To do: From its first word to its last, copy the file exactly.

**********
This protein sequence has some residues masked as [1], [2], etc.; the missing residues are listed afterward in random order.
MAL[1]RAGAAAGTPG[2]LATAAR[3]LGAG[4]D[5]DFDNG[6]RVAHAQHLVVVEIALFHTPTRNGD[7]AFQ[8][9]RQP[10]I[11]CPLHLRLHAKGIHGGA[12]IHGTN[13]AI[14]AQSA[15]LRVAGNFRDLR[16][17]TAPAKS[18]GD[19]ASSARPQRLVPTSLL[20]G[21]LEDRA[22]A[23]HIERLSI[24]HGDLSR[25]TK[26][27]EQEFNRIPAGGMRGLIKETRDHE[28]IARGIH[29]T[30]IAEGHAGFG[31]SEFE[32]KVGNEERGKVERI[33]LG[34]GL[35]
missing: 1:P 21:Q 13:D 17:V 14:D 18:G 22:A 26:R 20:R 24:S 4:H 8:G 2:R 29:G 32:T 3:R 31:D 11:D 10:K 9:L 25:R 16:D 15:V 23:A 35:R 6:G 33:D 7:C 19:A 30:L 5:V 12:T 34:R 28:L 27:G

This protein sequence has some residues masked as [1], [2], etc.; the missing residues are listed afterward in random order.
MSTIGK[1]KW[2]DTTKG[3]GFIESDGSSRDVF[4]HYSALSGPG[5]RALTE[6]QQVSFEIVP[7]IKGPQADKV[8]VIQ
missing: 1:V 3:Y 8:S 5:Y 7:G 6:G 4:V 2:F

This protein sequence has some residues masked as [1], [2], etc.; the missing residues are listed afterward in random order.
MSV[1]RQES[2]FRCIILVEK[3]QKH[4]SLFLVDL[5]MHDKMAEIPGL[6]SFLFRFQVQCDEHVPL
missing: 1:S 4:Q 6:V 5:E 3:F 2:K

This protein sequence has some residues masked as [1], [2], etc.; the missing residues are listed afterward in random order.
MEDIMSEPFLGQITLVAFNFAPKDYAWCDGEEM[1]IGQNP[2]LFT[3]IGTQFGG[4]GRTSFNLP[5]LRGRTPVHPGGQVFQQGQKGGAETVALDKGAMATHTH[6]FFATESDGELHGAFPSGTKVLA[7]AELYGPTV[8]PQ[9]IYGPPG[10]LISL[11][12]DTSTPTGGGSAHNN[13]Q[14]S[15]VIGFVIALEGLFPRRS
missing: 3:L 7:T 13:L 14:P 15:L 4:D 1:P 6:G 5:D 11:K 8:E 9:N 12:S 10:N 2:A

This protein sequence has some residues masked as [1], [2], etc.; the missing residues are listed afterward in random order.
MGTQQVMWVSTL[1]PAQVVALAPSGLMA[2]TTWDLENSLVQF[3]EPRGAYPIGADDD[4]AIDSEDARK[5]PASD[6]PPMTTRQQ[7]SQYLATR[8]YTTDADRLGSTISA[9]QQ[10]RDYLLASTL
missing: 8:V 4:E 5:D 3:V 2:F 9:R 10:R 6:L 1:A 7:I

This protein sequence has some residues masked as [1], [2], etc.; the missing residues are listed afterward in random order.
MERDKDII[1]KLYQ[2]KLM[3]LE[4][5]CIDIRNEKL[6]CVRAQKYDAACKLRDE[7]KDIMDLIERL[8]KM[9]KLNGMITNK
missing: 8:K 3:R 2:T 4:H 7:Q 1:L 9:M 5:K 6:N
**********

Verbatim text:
This protein sequence has some residues masked as [1], [2], etc.; the missing residues are listed afterward in random order.
MAL[1]RAGAAAGTPG[2]LATAAR[3]LGAG[4]D[5]DFDNG[6]RVAHAQHLVVVEIALFHTPTRNGD[7]AFQ[8][9]RQP[10]I[11]CPLHLRLHAKGIHGGA[12]IHGTN[13]AI[14]AQSA[15]LRVAGNFRDLR[16][17]TAPAKS[18]GD[19]ASSARPQRLVPTSLL[20]G[21]LEDRA[22]A[23]HIERLSI[24]HGDLSR[25]TK[26][27]EQEFNRIPAGGMRGLIKETRDHE[28]IARGIH[29]T[30]IAEGHAGFG[31]SEFE[32]KVGNEERGKVERI[33]LG[34]GL[35]
missing: 1:P 21:Q 13:D 17:V 14:D 18:G 22:A 26:R 20:R 24:S 4:H 8:G 2:R 29:G 32:T 3:R 31:D 11:D 10:K 9:L 25:R 16:D 15:V 23:A 35:R 6:G 33:D 7:C 19:A 30:L 5:V 12:T 34:R 28:L 27:G

This protein sequence has some residues masked as [1], [2], etc.; the missing residues are listed afterward in random order.
MSTIGK[1]KW[2]DTTKG[3]GFIESDGSSRDVF[4]HYSALSGPG[5]RALTE[6]QQVSFEIVP[7]IKGPQADKV[8]VIQ
missing: 1:V 3:Y 8:S 5:Y 7:G 6:G 4:V 2:F

This protein sequence has some residues masked as [1], [2], etc.; the missing residues are listed afterward in random order.
MSV[1]RQES[2]FRCIILVEK[3]QKH[4]SLFLVDL[5]MHDKMAEIPGL[6]SFLFRFQVQCDEHVPL
missing: 1:S 4:Q 6:V 5:E 3:F 2:K

This protein sequence has some residues masked as [1], [2], etc.; the missing residues are listed afterward in random order.
MEDIMSEPFLGQITLVAFNFAPKDYAWCDGEEM[1]IGQNP[2]LFT[3]IGTQFGG[4]GRTSFNLP[5]LRGRTPVHPGGQVFQQGQKGGAETVALDKGAMATHTH[6]FFATESDGELHGAFPSGTKVLA[7]AELYGPTV[8]PQ[9]IYGPPG[10]LISL[11][12]DTSTPTGGGSAHNN[13]Q[14]S[15]VIGFVIALEGLFPRRS
missing: 3:L 7:T 13:L 14:P 15:L 4:D 1:P 6:G 5:D 11:K 8:E 9:N 12:S 10:N 2:A

This protein sequence has some residues masked as [1], [2], etc.; the missing residues are listed afterward in random order.
MGTQQVMWVSTL[1]PAQVVALAPSGLMA[2]TTWDLENSLVQF[3]EPRGAYPIGADDD[4]AIDSEDARK[5]PASD[6]PPMTTRQQ[7]SQYLATR[8]YTTDADRLGSTISA[9]QQ[10]RDYLLASTL
missing: 8:V 4:E 5:D 3:V 2:F 9:R 10:R 6:L 1:A 7:I

This protein sequence has some residues masked as [1], [2], etc.; the missing residues are listed afterward in random order.
MERDKDII[1]KLYQ[2]KLM[3]LE[4][5]CIDIRNEKL[6]CVRAQKYDAACKLRDE[7]KDIMDLIERL[8]KM[9]KLNGMITNK
missing: 8:K 3:R 2:T 4:H 7:Q 1:L 9:M 5:K 6:N